Rowntree Report blows ‘lazy poor’ myth out of the water

A Guardian article that draws attention to the fact that the ”Majority of children living in poverty have at least one working parent” is based on the Rowntree Report ”Ending Child Poverty in a Changing Economy”. The report shows that over the past decade, the number of children with parents with ‘in-work poverty’ has grown as the majority of children in poverty have working parents. The current projections, however, show a partial reversal of this by 2010, with 54% of children in poverty being in non-working families. An overall projected fall in child poverty due to rises in benefits and tax credits means that the number of children in poverty with working parents is projected to fall by 20–30 per cent between 2006/7 and 2010/11. However, the number in poverty without working parents is projected to fall by only 5 to 10 per cent.

Changing face of poverty

Save the Children recently announced it would be giving emergency cash grants to families in poverty due a massive increase in food prices and worrying increase in malnutrition amongst babies and pregnant women. These families are not the ones that Save the Children normally deal with, they are not in refugee camps or war-zones but in cities and towns across the UK.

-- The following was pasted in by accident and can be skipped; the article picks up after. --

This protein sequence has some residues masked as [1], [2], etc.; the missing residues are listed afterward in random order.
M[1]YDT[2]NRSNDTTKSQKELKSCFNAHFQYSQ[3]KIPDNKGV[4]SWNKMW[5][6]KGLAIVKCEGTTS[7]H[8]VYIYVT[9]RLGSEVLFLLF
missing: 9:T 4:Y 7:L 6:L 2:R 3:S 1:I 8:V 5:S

With the recession taking hold unemployment has soared and so has the price of food; according to the Guardian the cost of food rose by 11.3% in the year to February, and within that the cost of vegetables has risen by 18.6%. This is leading to new levels of poverty amongst children and families in Britain say Save the Children.

Save the Children argue that many people are facing terrible problems with debt, not because they are frivolous as suggested by some of the media but because they have had to rely on credit for basic essentials. Now the safety net of easy credit has been removed people find they are stuck with high repayments and no new income and end up cutting their food budgets to compensate.

With organisations like Save the Children and Oxfam turning their attention to the UK’s poor is it time we changed our perception of what poverty looks like?

Does the media do enough to let us know about poverty on our own doorstep?

Is it easier to pretend poverty only exists in foreign countries?

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To find out more information about our Poverty and The Media project please visit our Project Page

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